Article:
On the recommendation of locals, we made our way to the Nelson Inn at Rock Green, about halfway between the town and the racecourse. We were told it would be worth the trip as it is “unique”. They weren’t wrong. It is a long time since we were in a pub ran by a man with more wives than arms but this is such a place. Big Al is the landlord in question and he can perhaps best be described a cross between Lord Nelson, David Bellamy and a collection of hallucinogenic drugs. Whether he had one of his arms strapped under his jersey as a result of some accident or whether he was just playing up to the name of the pub wasn’t immediately clear. More doubt was cast when he pulled the good arm from its hiding place to pick up empty glasses. Wide-eyed Al seemingly had two small, wide, wives who wore matching bottle glasses — which is illegal in most western states but probably fine and dandy in Royston Vasey from whence they have surely relocated. If this hasn’t given you enough of an insight into how the Nelson qualifies as unique then try the fish tank and the hairdryer in the lounge, the boxes of Jacob’s cream crackers or the scary outside loo. Then there is the indefinable atmosphere which can only be defined as odd. Think The Slaughtered Lamb meets The Clangers. Excellent beer though and let’s face it, that’s all that matters. Apart from its “uniqueness”, The Nelson is apparently best known for its own cider but we didn’t try it for fear of a massive hangover and the possibility of ending up in a pie.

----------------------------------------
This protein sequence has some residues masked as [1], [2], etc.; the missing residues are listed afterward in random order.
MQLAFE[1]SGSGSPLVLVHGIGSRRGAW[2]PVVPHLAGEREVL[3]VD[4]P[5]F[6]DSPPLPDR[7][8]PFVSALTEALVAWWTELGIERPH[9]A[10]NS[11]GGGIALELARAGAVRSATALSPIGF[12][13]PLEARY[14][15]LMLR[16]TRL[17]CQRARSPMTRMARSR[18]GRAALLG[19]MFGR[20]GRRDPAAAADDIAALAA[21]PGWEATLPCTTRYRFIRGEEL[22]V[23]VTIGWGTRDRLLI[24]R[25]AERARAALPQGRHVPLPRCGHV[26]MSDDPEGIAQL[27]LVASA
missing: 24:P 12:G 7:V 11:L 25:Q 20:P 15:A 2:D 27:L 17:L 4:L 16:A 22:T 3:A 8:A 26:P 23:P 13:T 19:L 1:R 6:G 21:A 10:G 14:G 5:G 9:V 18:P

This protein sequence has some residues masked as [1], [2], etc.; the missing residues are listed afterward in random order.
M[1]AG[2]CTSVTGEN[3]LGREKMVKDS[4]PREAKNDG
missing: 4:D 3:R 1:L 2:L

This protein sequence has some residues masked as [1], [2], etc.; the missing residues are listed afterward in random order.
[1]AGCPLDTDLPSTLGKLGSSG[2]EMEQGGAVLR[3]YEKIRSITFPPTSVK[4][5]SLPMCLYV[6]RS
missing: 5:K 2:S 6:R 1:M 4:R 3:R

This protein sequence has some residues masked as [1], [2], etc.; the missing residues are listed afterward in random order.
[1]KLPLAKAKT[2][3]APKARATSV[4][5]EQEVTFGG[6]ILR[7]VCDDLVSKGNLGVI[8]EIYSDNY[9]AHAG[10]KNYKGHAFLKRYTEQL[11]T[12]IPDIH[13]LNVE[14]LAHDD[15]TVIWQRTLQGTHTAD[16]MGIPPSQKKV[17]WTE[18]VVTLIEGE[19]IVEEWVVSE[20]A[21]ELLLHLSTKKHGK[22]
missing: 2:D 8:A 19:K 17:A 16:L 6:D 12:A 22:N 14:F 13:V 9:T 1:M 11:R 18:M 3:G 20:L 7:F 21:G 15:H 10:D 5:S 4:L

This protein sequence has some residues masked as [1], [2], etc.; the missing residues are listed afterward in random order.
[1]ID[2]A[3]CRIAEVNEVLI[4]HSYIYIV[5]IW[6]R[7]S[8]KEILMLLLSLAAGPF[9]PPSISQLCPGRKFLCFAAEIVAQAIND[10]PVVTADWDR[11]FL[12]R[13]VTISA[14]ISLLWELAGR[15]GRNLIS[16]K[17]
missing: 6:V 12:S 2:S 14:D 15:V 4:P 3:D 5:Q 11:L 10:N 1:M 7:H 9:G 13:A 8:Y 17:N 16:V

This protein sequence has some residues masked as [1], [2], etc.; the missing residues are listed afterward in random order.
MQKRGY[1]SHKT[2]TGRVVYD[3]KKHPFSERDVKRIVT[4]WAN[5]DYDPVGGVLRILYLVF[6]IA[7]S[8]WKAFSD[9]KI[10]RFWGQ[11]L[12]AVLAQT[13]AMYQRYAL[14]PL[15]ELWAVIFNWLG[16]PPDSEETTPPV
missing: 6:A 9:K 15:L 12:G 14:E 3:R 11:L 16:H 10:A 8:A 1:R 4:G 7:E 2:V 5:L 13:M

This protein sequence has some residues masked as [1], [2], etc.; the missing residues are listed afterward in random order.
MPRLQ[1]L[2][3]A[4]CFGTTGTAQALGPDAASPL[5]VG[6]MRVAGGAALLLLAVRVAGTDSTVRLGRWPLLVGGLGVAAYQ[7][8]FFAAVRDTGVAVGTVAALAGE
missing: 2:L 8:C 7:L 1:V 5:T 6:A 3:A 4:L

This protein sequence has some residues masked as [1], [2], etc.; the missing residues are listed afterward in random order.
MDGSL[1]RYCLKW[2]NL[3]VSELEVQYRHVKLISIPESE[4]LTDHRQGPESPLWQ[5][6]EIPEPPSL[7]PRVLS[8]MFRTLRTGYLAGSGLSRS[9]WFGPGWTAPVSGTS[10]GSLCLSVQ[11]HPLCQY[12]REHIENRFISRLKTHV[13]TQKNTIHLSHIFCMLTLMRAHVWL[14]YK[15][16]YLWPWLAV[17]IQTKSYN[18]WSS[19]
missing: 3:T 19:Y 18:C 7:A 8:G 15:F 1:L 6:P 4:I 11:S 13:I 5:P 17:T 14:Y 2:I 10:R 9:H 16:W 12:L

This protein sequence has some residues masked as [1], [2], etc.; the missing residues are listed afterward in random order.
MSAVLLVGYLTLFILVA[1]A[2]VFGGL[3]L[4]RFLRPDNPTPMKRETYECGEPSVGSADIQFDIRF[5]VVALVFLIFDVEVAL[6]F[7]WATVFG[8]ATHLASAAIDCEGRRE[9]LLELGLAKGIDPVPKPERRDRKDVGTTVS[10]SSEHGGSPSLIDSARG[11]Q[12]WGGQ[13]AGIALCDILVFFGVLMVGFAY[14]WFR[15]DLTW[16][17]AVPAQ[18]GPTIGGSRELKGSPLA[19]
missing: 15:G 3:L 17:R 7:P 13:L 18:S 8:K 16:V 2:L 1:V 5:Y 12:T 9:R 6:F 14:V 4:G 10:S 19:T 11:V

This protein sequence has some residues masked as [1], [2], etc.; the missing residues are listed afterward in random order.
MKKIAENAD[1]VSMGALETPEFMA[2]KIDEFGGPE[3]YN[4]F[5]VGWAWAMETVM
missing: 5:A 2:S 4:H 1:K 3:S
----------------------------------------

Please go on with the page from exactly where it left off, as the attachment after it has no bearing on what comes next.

Where to Stay

In an effort to give you even greater insight into the town of Ludlow we actually stayed at two different lodgings. We do hope you are suitably grateful as it was a decision that was not without suffering on our part. But more of the Cliffe Hotel later.

The aforementioned and afore-drunk-in Charlton Arms was the first place in which the Plumbers laid their weary and somewhat fuzzy heads. The rooms could do with a bit of redecoration (unless you have a penchant for ripped wallpaper) but they are a decent size and come in at just £40 a night. What the Charlton lacks in intact furnishings it makes up for in character, good beer and a lock-in. Dave (he of Sooty Sings Sinatra fame) will happily serve you alcohol all night as long as the local cops don’t intervene and his wife is away in Spain.

The only real downside to a stay at the Charlton are the evil housekeepers — cleaning ladies who will set rabid dogs on you if you are not out the room by the appointed hour. Dave would be better to get Sooty and Sweep doing the cleaning and send the evil housekeepers back to Macbeth, Act One, Scene One.

Actually, he might be better sending them to, or over, The Cliffe. At first glance it is a fine looking rural hotel set in its own gardens and more attractive accommodation you couldn’t wish to see. Until you step inside. It smells. It really does. Once you get past the sentry post/reception you cannot avoid it. The good people of Chanel might try to market this odour as Victoriana but we think the term “biscuity pish” is more accurately descriptive. Wild horses wielding Kalashnikovs couldn’t make us eat here.